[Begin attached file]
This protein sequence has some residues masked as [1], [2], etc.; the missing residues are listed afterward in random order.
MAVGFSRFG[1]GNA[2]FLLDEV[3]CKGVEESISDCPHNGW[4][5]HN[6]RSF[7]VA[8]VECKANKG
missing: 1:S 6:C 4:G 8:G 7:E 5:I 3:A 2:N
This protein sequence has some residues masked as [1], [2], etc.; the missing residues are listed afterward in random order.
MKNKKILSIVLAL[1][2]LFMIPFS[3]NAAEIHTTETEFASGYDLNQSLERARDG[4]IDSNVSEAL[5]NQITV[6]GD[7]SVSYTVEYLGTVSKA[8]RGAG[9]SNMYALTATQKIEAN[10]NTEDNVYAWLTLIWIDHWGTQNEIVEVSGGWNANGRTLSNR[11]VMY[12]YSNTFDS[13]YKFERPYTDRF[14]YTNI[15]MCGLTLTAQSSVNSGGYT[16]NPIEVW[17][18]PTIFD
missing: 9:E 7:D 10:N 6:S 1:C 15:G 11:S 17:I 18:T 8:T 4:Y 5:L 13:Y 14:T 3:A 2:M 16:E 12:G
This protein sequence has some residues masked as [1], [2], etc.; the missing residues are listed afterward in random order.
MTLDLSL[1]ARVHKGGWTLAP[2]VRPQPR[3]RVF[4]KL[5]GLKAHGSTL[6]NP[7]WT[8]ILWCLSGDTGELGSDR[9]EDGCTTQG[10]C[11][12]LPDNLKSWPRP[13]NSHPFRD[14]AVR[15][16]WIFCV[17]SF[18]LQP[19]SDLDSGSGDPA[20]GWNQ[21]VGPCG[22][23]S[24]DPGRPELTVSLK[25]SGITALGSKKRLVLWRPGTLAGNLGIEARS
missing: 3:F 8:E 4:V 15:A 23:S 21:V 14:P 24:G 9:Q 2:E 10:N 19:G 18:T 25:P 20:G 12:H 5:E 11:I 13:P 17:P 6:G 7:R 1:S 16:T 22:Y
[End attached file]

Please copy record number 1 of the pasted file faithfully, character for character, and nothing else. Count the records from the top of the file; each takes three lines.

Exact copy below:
This protein sequence has some residues masked as [1], [2], etc.; the missing residues are listed afterward in random order.
MAVGFSRFG[1]GNA[2]FLLDEV[3]CKGVEESISDCPHNGW[4][5]HN[6]RSF[7]VA[8]VECKANKG
missing: 1:S 6:C 4:G 8:G 7:E 5:I 3:A 2:N